We’re facing a global sleep crisis: research

Society is pushing people to ignore their biological cues for sleep and stay awake longer – and it could be pushing toward future health risks.

A new study looking at the sleeping patterns of people across the world shows that we are facing a “global sleep crisis”, where people across the world are not getting enough sleep due to social pressures.

The study, conducted by the University of Michigan, is based on data captured by the ENTRAIN sleep tracking smartphone app.

According to the researchers, biologically our sleep schedule is determined by environmental factors, such as sunset, sunrise and light.

The amount a person sleeps is affected by a group of 20,000 nerve cells, which are located behind the eyes, the researcher said. This cells adjust to how much light they are exposed to, especially natural light, which can cause a person to wake up earlier.

However data from 6,000 app users across the world, shows that our sleeping patterns do not adhere to these schedules, and our cues for sleep are being weakened or ignored completely – likely due to societal reasons.

Professor Daniel Forger, one of the researchers, said that there is an increasing conflict between our bodies telling us to go to sleep, and our own desires to stay awake.

“Society is pushing us to stay up late, our [body] clocks are trying to get us up earlier – and in the middle the amount of sleep is being sacrificed; that’s what we think is going on in this global sleep crisis,” he told the BBC.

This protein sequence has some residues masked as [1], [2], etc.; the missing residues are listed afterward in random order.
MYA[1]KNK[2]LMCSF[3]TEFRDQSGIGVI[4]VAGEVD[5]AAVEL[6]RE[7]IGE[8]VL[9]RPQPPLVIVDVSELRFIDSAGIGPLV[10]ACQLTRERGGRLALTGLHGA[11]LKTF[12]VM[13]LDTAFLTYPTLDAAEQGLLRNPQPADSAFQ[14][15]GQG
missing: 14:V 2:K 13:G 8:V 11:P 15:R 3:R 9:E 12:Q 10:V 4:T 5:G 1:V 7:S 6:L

Getting enough sleep?

The much-quoted “golden” number of hours of sleep needed is 8 hours, with medical groups across the world saying that 7 hours is the minimum needed to maintain optimal cognitive function.

On top of hampered cognitive functioning, a lack of sleep can lead to a wide variety of health complications, and has even been linked to type-2 diabetes. The long-term effects of our current sleeping habits will not be seen for a few years.

Trying to work on little sleep, however, is the same as trying to work drunk, the researchers said.

The study showed that people in Japan and Singapore received the least sleep at 7 hours and 24 minutes, while those living in the Netherlands got the most at 8 hours and 12 minutes.

The study also showed women slept about 30 minutes more per night than men, and that older people slept more than younger people.

Notably, the study also found that people who slept in natural (sun/moon) light adhered to ‘biological’ sleeping schedules.

South Africa was not included in the study, but according to data from another sleep app – Sleep Cycle – collected in 2015, South Africans were found to be the earliest risers in the world, with the average waking time at 6:24am.

The same data showed that, on average, South Africans only get to bed at 12:20am – meaning we only get just over 6 hours of sleep a day.

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We’re facing a global sleep crisis: research